An FYI from Campus Police

T-Sgt. Nate Leonard, Columnist

   Hello everyone! My name is Nate Leonard and I am a technical sergeant with the SUNY Oneonta University Police Department here in Oneonta. Starting last school year, I have had the opportunity to contribute a column to the State Times on a regular basis. I thought for the first column I would give you a brief introduction to our department and the employees that make it up. Your university police department is comprised of 17 sworn full-time police officers and six dispatchers. Of the 17 sworn members, there is the chief of police, four lieutenants, four technical sergeants and eight officers.

   The University Police Department is located in Alumni Hall and is open 24 hours a day and 365 days a year. The university police mission statement states that our department “was established primarily to maintain it and preserve the peace on campus. It also serves to protect the life and property of all individuals who utilize the college facilities including students, faculty, staff and visitors. The UPD recruits personnel who are able to relate to and be part of the college community.” That last sentence brings me to one of the questions I am frequently asked by people: “How do you become a police officer at a college?” The process to become a New York State university police officer is no different than becoming a police officer at any other full-time department in NYS. The first step is to take the civil service exam, which is held every couple of years. One area that is different between a university police exam and other police exams is that you are required to have an Associates Degree or 60 college credit hours to even take the university police exam, while many police departments only require a high school education. If you score high enough, you may be contacted by several NYS universities to see if you are interested in a position with one of their departments. You will then need to go through the interview process, an extensive background investigation and pass a physical fitness test. If you make it through all of these stages you will then be sent to a police academy. In the police academy, you will receive approximately 700 hours of instruction, which include 160 hours of field training at your respective department. As you can see, there is a big commitment when one decides to become an officer in the State University police system.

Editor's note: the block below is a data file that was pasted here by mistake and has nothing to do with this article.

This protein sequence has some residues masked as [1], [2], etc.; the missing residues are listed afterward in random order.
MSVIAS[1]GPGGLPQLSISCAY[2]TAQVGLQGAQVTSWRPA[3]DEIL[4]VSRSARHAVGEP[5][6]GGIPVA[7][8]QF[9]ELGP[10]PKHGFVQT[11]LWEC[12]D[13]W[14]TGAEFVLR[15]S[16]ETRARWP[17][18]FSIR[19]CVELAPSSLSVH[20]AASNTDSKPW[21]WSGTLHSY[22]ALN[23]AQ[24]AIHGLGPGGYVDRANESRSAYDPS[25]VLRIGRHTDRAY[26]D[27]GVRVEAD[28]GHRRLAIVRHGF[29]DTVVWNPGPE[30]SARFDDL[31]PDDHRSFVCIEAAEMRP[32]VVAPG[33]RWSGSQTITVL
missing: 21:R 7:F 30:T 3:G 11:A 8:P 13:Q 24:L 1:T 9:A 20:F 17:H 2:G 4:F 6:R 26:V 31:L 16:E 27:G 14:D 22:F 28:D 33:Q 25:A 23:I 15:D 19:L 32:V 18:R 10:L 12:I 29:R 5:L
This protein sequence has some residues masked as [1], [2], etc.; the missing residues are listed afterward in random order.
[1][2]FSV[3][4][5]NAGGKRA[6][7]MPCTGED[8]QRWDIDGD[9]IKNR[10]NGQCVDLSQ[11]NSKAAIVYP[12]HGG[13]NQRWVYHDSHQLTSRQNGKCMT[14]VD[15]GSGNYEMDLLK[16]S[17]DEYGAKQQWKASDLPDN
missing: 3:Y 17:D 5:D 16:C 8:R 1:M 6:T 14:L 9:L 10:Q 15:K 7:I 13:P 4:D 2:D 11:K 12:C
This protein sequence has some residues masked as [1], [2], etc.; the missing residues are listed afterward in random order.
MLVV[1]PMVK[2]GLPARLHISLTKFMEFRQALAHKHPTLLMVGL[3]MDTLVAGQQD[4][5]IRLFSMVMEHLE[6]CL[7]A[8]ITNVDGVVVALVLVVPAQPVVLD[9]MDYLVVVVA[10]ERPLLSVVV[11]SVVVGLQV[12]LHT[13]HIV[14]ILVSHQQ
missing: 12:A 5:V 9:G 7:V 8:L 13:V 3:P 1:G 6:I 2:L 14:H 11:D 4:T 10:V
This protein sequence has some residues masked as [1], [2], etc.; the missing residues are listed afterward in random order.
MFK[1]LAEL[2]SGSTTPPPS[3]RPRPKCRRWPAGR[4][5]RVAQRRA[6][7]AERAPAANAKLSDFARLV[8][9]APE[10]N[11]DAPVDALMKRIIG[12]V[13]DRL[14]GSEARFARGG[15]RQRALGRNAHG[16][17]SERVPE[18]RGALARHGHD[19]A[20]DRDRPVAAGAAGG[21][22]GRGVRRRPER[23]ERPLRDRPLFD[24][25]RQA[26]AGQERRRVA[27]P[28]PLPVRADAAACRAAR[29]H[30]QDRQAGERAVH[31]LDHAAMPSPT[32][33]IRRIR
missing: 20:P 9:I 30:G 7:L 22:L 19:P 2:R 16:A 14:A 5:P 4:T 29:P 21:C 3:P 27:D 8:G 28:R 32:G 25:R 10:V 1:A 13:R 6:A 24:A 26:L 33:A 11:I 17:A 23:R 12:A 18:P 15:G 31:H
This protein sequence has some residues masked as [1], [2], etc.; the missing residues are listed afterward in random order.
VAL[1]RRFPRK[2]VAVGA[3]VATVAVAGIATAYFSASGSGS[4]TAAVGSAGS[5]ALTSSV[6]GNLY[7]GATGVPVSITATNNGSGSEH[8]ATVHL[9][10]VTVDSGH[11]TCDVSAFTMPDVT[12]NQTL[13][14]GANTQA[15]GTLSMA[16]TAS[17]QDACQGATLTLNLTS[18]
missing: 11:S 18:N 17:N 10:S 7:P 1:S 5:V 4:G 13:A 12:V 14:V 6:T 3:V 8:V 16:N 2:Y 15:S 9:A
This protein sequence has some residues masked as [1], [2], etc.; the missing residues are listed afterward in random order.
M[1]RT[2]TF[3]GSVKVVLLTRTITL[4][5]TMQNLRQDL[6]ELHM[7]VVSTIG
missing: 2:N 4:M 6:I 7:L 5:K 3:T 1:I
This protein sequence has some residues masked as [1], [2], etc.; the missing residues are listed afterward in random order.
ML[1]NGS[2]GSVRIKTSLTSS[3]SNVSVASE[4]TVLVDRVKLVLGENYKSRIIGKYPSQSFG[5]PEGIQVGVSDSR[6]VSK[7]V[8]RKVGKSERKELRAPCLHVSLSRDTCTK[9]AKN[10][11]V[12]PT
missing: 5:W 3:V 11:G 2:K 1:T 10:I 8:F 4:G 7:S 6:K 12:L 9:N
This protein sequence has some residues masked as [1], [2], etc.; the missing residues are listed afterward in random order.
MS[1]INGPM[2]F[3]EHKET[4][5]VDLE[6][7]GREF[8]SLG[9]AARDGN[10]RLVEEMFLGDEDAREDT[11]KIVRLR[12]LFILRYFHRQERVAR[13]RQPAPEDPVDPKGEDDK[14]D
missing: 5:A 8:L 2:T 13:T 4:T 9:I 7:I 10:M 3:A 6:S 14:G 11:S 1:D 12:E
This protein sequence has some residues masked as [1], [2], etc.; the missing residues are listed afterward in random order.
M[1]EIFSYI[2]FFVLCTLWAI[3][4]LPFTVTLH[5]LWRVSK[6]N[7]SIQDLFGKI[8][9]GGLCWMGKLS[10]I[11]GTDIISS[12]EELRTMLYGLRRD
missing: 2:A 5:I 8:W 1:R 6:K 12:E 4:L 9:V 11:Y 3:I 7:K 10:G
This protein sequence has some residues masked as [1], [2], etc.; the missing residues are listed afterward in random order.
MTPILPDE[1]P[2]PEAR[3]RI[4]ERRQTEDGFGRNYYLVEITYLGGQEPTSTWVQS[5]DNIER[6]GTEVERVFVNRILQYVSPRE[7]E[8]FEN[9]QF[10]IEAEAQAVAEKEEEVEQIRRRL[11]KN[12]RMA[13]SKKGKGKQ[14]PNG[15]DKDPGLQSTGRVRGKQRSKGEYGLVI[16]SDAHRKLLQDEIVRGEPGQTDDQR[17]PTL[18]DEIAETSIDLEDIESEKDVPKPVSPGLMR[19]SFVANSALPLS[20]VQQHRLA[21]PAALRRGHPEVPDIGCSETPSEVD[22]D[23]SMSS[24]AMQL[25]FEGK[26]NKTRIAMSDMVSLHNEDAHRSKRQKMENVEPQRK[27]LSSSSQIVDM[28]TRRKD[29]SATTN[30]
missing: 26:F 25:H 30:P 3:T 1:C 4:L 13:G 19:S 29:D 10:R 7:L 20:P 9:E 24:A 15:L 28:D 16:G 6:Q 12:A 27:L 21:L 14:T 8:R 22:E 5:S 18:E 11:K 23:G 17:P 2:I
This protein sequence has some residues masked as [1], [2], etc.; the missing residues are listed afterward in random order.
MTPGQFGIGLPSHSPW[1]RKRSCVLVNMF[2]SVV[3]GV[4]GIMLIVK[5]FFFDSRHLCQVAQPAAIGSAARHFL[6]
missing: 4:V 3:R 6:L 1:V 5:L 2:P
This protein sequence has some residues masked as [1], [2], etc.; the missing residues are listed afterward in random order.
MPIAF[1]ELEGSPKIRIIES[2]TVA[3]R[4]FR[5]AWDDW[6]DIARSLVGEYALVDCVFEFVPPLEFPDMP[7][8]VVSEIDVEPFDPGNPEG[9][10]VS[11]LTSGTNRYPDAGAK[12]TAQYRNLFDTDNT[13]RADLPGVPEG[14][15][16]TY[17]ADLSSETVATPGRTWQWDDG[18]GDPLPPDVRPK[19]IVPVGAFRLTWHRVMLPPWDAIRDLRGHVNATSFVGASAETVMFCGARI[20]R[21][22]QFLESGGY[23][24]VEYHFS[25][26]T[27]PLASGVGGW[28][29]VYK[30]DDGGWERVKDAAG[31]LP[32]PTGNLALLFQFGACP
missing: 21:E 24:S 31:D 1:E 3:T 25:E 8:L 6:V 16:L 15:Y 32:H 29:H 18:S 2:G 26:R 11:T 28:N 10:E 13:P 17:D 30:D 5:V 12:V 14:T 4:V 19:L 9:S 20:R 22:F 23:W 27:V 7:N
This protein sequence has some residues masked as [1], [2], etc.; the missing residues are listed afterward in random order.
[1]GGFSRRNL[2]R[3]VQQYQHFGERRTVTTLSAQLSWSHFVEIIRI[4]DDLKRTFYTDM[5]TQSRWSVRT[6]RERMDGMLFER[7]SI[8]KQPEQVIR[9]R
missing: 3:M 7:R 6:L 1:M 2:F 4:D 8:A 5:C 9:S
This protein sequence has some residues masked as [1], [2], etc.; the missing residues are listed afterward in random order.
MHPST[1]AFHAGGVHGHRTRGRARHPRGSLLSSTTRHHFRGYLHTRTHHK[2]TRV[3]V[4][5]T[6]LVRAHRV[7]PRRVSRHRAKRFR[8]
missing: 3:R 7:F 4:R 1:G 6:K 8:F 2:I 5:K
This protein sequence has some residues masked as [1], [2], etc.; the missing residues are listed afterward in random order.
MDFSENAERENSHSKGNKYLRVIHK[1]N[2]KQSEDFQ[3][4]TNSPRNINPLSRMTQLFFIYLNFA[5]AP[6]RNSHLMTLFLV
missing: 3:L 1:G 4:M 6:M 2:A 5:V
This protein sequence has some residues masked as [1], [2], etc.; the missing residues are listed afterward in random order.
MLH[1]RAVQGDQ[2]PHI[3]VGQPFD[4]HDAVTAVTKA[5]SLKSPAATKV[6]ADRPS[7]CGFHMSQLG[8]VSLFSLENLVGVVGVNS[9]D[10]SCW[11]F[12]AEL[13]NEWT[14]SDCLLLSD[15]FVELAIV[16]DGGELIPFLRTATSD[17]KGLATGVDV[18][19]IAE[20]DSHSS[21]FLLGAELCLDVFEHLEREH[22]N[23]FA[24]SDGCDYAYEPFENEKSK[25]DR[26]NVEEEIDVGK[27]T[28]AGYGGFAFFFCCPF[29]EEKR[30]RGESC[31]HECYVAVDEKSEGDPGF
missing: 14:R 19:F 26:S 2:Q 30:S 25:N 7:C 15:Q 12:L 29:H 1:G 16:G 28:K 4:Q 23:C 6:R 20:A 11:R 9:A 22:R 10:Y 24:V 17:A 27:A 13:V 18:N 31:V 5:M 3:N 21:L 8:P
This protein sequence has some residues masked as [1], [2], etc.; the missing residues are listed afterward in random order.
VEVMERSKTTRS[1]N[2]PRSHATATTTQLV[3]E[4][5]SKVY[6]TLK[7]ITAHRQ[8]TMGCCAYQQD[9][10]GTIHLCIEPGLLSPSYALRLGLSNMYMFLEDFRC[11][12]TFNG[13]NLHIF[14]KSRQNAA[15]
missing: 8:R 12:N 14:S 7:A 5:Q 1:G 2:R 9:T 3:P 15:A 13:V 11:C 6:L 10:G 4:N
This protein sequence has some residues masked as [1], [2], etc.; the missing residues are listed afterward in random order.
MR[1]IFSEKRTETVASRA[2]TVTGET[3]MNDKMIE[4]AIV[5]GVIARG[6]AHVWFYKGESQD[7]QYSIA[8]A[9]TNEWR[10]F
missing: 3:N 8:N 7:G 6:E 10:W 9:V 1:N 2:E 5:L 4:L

I hope I have shed a little light on who we are and what it takes to become a member of the New York State University Police Department. You are likely to see us walking through dorms, watching athletic events or just out and about. Feel free to stop in and say “hi” and ask us any questions you may have. In future columns, I hope to give more information about the services and many programs that our department offers to the college community. If there is a topic you would like addressed, please send me an email at [email protected] and I will do my best to answer any questions.

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